One exception to that I've found is Feast of Ravenmoor. I've run and played this module in a double PFS slot (8 hours), and it's fit really neatly into the time on both occassions. The first half is mostly RP, so time it to around 4 hours, and the second half is mostly combat, which will fill right around 4 hours with reasonably experienced players. Each time we had a party of 4 PCs.
Anthony Adam wrote:
God bless, Anthony. Our best wishes to you and your family, I'm sorry about the bad news :'(
James Anderson wrote:
While all this highly skilled infiltration is going on, what are the fighters and clerics with no skill points supposed to be doing?
7-21 The Sun Orchid Scheme, pg. 6 wrote:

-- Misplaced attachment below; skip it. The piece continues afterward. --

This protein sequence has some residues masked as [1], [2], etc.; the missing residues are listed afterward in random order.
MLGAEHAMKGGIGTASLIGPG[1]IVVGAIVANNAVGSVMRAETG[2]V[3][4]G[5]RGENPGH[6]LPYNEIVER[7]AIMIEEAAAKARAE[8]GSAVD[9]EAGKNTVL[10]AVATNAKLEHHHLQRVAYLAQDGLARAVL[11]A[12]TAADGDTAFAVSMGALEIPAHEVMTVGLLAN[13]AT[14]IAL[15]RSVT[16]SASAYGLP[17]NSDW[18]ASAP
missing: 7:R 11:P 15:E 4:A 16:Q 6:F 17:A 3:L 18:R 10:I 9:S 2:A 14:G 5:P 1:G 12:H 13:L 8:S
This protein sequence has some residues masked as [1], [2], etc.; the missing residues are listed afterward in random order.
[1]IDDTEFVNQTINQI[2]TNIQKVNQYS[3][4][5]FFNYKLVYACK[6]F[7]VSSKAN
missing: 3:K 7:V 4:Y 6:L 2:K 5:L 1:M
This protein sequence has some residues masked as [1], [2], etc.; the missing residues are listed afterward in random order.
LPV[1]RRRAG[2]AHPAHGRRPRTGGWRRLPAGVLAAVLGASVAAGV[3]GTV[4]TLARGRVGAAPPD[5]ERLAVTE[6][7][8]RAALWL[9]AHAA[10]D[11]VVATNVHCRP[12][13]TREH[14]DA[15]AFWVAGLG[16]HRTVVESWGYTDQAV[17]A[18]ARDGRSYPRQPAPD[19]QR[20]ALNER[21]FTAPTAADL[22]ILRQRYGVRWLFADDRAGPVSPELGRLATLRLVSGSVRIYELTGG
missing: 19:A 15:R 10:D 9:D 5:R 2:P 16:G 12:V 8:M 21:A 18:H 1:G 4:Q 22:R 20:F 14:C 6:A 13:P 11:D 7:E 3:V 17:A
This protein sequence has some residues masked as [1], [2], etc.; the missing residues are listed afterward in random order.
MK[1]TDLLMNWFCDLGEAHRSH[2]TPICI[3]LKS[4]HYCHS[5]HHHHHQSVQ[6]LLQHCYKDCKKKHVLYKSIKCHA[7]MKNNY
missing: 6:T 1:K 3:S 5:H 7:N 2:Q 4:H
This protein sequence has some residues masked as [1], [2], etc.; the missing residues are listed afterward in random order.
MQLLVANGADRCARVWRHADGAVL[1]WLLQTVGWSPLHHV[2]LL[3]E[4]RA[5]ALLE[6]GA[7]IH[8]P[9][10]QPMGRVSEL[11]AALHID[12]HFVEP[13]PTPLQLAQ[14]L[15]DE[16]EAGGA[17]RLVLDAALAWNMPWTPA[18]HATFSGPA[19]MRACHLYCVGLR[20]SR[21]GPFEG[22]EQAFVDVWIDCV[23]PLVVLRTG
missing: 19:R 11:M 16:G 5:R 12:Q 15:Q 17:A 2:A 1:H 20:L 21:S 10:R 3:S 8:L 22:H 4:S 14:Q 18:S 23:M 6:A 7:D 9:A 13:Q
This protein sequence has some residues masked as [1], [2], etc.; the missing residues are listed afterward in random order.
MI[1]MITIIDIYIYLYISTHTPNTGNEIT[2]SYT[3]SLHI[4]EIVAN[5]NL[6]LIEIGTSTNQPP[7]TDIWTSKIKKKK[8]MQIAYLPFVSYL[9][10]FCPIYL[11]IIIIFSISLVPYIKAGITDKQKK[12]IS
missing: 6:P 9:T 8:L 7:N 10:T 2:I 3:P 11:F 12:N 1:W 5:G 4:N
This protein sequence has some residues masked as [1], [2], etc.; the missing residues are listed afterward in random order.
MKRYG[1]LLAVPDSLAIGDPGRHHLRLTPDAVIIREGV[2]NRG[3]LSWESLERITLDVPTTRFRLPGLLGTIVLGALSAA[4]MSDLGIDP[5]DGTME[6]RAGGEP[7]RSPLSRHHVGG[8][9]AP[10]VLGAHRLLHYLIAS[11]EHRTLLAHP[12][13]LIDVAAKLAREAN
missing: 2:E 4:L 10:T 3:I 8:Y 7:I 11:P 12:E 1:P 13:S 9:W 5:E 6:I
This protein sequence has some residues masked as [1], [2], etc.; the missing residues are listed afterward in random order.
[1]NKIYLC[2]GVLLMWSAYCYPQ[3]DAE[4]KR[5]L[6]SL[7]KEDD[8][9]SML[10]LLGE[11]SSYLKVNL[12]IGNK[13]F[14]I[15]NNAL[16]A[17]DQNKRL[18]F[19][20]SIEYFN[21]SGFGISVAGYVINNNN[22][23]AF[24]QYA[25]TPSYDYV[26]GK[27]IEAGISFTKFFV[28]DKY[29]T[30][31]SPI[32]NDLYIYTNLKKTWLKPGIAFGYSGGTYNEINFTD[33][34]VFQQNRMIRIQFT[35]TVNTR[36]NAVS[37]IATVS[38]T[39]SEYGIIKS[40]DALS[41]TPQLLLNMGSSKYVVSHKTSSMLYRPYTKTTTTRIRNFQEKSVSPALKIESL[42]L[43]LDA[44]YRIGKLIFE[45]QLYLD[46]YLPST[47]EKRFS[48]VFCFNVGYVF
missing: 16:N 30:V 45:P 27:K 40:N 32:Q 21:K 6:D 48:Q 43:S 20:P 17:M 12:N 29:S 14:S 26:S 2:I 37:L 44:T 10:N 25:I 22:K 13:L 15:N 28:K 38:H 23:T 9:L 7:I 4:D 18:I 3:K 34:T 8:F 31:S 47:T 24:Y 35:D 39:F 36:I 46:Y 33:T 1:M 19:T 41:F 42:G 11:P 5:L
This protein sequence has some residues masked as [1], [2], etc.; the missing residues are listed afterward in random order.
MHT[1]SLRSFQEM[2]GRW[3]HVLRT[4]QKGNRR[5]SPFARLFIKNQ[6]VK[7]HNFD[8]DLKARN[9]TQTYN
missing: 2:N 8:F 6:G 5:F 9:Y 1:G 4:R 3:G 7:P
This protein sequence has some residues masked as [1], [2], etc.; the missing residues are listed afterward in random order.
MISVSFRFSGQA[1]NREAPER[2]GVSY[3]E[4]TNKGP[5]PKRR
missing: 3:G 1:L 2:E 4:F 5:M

First, each PC must choose a method of spying on her chosen complex. Examples of possible approaches and their associated checks appear in the Infiltration sidebar on page 6. At her discretion, the GM can also allow other types of checks that players can reasonably justify as part of their approach.
I can see a GM allowing demonstration of combat prowess in training (i.e. attack rolls vs. AC equal to the DC), generic socialization or counseling (i.e. Charisma or Wisdom checks), or other options that low-skill PCs possess to keep them involved. There's also the fact that even Int 5 non-humans still receive 1 skill point per level regardless of class, and the only skills not specifically referenced for use during the infiltration are unmentioned Crafts/Professions, Knowledge (dungeoneering, geography, history, nobility, and planes), and Perform (all of which could feasibly be justified by players or GMs as well). Aid another is always an option as well.
So uh, a question: Tactics for Valenti says he uses studied target in attacks but normal inquisitors do not have that as far as I know? Did I miss something from his statblock or is this an error?